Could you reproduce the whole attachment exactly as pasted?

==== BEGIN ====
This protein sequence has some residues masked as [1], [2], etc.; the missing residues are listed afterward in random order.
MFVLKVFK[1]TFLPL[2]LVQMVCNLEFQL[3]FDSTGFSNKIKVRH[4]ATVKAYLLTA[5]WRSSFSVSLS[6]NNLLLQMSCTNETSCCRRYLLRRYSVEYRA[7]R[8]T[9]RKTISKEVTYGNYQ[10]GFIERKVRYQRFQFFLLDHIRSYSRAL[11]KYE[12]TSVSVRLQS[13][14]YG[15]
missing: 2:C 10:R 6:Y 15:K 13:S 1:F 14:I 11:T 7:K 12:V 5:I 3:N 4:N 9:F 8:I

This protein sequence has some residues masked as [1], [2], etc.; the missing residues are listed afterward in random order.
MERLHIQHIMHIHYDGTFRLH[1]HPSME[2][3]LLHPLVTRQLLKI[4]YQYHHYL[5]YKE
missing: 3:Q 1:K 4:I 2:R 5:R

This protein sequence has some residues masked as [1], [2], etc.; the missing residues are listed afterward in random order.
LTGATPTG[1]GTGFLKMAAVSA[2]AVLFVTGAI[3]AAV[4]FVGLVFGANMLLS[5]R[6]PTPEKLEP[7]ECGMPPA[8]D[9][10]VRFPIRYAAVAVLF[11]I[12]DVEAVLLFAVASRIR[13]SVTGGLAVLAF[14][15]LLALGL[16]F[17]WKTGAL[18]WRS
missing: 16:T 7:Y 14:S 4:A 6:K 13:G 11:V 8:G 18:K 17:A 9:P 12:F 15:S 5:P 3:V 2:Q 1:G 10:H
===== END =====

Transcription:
This protein sequence has some residues masked as [1], [2], etc.; the missing residues are listed afterward in random order.
MFVLKVFK[1]TFLPL[2]LVQMVCNLEFQL[3]FDSTGFSNKIKVRH[4]ATVKAYLLTA[5]WRSSFSVSLS[6]NNLLLQMSCTNETSCCRRYLLRRYSVEYRA[7]R[8]T[9]RKTISKEVTYGNYQ[10]GFIERKVRYQRFQFFLLDHIRSYSRAL[11]KYE[12]TSVSVRLQS[13][14]YG[15]
missing: 2:C 10:R 6:Y 15:K 13:S 1:F 14:I 11:T 7:K 12:V 5:I 3:N 4:N 9:F 8:I

This protein sequence has some residues masked as [1], [2], etc.; the missing residues are listed afterward in random order.
MERLHIQHIMHIHYDGTFRLH[1]HPSME[2][3]LLHPLVTRQLLKI[4]YQYHHYL[5]YKE
missing: 3:Q 1:K 4:I 2:R 5:R

This protein sequence has some residues masked as [1], [2], etc.; the missing residues are listed afterward in random order.
LTGATPTG[1]GTGFLKMAAVSA[2]AVLFVTGAI[3]AAV[4]FVGLVFGANMLLS[5]R[6]PTPEKLEP[7]ECGMPPA[8]D[9][10]VRFPIRYAAVAVLF[11]I[12]DVEAVLLFAVASRIR[13]SVTGGLAVLAF[14][15]LLALGL[16]F[17]WKTGAL[18]WRS
missing: 16:T 7:Y 14:S 4:A 6:K 13:G 11:V 8:G 18:K 17:A 9:P 12:F 15:S 5:P 3:V 2:Q 1:G 10:H